Bounty Ended with 50 reputation awarded by Mrigank Pawagi
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Since you don't provide an actual speed, I can only give an order of magnitude type estimate for you. A particle is said to become "relativistic" if it's kinetic energy becomes comparable (or greater than) its rest mass-energy $mc^2$. Particles in thermal equilibrium have kinetic energies of order $kT$ where $k$ is the Boltzmann constant and $T$ is the temperature. This gives us, for matter of mass $m$ the temperature at which the individual particles would become relativistic at a temperature of $T\approx mc^2/k$. If $m$ is the electron mass (the electrons in the matter will go relativistic first), this corresponds to temperatures of order $10^{10}K$. If $m$ is an atomic mass unit, this corresponds to temperatures of order $10^{13}K$.

For a particle which has kinetic energy equal to the rest mass, the gamma factor would be $\gamma=2$ which corresponds to a velocity of $\sqrt{3}c/2\approx .87c.$

EDIT (per user request): Only the most massive of stars will ever achieve temperatures close to these (and even then, only in their cores). And those stars will run into pair production instabilities due to the spontaneous production of electron-positron pairs in their cores from the high energy gamma radiation around. As an isolated object (i.e. not massive like a star), an object of this temperature wouldn't be bound in any way. One would have to design apparatus to contain such an object. It would look essentially like a very hot plasma. (Since that's exactly what this object would be - a very hot plasma)

Since you don't provide an actual speed, I can only give an order of magnitude type estimate for you. A particle is said to become "relativistic" if it's kinetic energy becomes comparable (or greater than) its rest mass-energy $mc^2$. Particles in thermal equilibrium have kinetic energies of order $kT$ where $k$ is the Boltzmann constant and $T$ is the temperature. This gives us, for matter of mass $m$ the temperature at which the individual particles would become relativistic at a temperature of $T\approx mc^2/k$. If $m$ is the electron mass (the electrons in the matter will go relativistic first), this corresponds to temperatures of order $10^{10}K$. If $m$ is an atomic mass unit, this corresponds to temperatures of order $10^{13}K$.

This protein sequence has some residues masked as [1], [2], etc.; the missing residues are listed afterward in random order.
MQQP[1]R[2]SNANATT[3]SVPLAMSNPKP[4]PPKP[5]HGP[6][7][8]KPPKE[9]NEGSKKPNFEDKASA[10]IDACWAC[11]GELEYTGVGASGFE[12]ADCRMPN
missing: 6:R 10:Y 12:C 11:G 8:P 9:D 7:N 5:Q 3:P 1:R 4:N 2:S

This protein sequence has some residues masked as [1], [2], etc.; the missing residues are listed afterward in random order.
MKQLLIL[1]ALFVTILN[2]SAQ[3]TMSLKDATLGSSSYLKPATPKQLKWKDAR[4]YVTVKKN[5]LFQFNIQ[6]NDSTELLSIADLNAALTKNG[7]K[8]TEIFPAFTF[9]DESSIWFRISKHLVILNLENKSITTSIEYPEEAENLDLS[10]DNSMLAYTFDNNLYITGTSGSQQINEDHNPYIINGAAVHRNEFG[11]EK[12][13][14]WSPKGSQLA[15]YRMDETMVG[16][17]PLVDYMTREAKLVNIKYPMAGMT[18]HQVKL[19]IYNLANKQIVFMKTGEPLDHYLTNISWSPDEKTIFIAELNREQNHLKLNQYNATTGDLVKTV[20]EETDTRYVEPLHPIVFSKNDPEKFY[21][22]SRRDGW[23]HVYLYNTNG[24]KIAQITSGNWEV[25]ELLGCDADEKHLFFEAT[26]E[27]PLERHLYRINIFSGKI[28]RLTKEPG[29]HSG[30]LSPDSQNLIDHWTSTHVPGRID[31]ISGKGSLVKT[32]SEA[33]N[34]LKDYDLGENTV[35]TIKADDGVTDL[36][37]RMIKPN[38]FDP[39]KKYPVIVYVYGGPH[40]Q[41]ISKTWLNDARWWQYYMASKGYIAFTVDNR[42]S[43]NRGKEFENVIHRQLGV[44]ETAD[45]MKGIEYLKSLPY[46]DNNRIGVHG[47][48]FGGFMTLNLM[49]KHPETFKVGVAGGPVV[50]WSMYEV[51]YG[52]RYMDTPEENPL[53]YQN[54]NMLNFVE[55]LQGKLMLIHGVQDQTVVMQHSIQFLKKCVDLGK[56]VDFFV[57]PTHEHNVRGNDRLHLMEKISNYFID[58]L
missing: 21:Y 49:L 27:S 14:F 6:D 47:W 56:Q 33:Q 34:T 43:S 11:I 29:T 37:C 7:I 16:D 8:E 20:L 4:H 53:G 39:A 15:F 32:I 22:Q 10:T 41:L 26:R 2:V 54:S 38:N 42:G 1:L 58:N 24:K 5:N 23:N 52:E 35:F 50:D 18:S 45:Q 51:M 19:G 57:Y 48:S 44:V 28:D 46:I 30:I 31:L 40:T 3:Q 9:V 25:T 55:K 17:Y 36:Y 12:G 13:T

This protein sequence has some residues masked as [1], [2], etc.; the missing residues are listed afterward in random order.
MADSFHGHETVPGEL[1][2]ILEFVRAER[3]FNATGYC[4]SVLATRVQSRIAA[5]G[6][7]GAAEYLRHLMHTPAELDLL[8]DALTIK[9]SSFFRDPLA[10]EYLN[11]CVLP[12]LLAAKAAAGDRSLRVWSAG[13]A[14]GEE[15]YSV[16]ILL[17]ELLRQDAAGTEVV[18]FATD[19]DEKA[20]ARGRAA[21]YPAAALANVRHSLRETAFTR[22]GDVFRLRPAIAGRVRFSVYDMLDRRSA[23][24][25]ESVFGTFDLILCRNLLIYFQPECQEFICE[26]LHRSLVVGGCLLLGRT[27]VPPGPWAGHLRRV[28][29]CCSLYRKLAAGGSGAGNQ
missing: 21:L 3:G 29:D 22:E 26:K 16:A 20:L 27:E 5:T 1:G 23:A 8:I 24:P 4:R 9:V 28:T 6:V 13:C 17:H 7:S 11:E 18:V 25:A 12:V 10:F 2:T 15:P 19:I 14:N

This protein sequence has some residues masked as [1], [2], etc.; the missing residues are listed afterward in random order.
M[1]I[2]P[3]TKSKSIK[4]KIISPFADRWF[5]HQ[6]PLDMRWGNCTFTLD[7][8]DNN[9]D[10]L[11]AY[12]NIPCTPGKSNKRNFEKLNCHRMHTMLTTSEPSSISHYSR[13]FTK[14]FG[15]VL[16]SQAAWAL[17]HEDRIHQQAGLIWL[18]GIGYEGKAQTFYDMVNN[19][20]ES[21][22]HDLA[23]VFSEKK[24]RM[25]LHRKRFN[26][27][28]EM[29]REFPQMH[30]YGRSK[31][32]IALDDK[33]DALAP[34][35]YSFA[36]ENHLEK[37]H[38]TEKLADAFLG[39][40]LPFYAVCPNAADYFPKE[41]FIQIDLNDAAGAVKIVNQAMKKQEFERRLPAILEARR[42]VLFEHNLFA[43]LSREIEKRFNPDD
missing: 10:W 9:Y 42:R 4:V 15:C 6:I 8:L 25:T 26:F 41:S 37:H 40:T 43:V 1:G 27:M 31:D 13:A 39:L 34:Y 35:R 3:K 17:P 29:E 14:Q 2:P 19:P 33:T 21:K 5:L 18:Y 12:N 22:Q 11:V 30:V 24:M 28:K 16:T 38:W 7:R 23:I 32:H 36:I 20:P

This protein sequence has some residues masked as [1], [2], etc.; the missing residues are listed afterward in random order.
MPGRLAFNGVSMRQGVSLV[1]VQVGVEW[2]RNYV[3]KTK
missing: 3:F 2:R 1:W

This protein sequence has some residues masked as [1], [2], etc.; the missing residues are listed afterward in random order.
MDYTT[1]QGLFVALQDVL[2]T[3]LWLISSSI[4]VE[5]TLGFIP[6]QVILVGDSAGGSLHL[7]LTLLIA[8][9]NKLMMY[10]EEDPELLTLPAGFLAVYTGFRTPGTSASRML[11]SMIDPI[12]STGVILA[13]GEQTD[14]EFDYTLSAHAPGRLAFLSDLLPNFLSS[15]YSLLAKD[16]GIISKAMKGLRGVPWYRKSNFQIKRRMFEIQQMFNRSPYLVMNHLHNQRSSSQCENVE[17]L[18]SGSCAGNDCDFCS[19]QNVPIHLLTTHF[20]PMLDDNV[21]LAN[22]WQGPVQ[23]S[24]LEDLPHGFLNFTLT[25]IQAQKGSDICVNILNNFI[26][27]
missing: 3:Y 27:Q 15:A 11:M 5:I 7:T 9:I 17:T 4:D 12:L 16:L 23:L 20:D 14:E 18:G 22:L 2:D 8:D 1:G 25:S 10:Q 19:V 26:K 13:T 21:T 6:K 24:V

For a particle which has kinetic energy equal to the rest mass, the gamma factor would be $\gamma=2$ which corresponds to a velocity of $\sqrt{3}c/2\approx .87c.$

Since you don't provide an actual speed, I can only give an order of magnitude type estimate for you. A particle is said to become "relativistic" if it's kinetic energy becomes comparable (or greater than) its rest mass-energy $mc^2$. Particles in thermal equilibrium have kinetic energies of order $kT$ where $k$ is the Boltzmann constant and $T$ is the temperature. This gives us, for matter of mass $m$ the temperature at which the individual particles would become relativistic at a temperature of $T\approx mc^2/k$. If $m$ is the electron mass (the electrons in the matter will go relativistic first), this corresponds to temperatures of order $10^{10}K$. If $m$ is an atomic mass unit, this corresponds to temperatures of order $10^{13}K$.

For a particle which has kinetic energy equal to the rest mass, the gamma factor would be $\gamma=2$ which corresponds to a velocity of $\sqrt{3}c/2\approx .87c.$

EDIT (per user request): Only the most massive of stars will ever achieve temperatures close to these (and even then, only in their cores). And those stars will run into pair production instabilities due to the spontaneous production of electron-positron pairs in their cores from the high energy gamma radiation around. As an isolated object (i.e. not massive like a star), an object of this temperature wouldn't be bound in any way. One would have to design apparatus to contain such an object. It would look essentially like a very hot plasma. (Since that's exactly what this object would be - a very hot plasma)

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Since you don't provide an actual speed, I can only give an order of magnitude type estimate for you. A particle is said to become "relativistic" if it's kinetic energy becomes comparable (or greater than) its rest mass-energy $mc^2$. Particles in thermal equilibrium have kinetic energies of order $kT$ where $k$ is the Boltzmann constant and $T$ is the temperature. This gives us, for matter of mass $m$ the temperature at which the individual particles would become relativistic at a temperature of $T\approx mc^2/k$. If $m$ is the electron mass (the electrons in the matter will go relativistic first), this corresponds to temperatures of order $10^{10}K$. If $m$ is an atomic mass unit, this corresponds to temperatures of order $10^{13}K$.

For a particle which has kinetic energy equal to the rest mass, the gamma factor would be $\gamma=2$ which corresponds to a velocity of $\sqrt{3}c/2\approx .87c.$